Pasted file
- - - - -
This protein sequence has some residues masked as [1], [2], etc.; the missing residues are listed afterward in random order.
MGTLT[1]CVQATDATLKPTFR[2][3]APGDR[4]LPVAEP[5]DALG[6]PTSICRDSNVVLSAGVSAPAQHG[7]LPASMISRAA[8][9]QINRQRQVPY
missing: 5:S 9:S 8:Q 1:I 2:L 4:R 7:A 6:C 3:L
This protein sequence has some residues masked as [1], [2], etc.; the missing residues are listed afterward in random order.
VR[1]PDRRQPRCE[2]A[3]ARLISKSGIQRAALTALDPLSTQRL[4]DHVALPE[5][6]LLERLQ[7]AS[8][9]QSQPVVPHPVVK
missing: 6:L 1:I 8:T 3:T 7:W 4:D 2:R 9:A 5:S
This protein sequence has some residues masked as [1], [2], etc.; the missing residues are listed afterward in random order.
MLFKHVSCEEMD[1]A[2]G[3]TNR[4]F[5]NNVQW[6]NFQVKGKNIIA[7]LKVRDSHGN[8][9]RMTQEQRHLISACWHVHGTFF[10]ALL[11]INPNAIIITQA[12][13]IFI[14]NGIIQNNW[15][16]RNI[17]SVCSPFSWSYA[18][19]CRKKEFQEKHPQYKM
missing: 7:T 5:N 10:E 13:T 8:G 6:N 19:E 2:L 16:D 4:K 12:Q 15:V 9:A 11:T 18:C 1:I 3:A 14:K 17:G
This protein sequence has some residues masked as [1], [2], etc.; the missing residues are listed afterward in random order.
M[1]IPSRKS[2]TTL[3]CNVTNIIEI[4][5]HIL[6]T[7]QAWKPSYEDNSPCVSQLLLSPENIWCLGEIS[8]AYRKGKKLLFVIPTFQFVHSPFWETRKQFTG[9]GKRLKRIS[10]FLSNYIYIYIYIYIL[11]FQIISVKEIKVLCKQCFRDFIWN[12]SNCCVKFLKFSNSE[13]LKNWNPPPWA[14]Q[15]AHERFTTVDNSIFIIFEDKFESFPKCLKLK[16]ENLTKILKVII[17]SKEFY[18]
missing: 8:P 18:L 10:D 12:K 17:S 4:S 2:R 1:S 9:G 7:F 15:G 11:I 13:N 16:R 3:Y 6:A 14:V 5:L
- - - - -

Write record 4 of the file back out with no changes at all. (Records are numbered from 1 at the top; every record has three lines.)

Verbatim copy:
This protein sequence has some residues masked as [1], [2], etc.; the missing residues are listed afterward in random order.
M[1]IPSRKS[2]TTL[3]CNVTNIIEI[4][5]HIL[6]T[7]QAWKPSYEDNSPCVSQLLLSPENIWCLGEIS[8]AYRKGKKLLFVIPTFQFVHSPFWETRKQFTG[9]GKRLKRIS[10]FLSNYIYIYIYIYIL[11]FQIISVKEIKVLCKQCFRDFIWN[12]SNCCVKFLKFSNSE[13]LKNWNPPPWA[14]Q[15]AHERFTTVDNSIFIIFEDKFESFPKCLKLK[16]ENLTKILKVII[17]SKEFY[18]
missing: 8:P 18:L 10:D 12:K 17:S 4:S 2:R 1:S 9:G 7:F 15:G 11:I 13:N 16:R 3:Y 6:A 14:V 5:L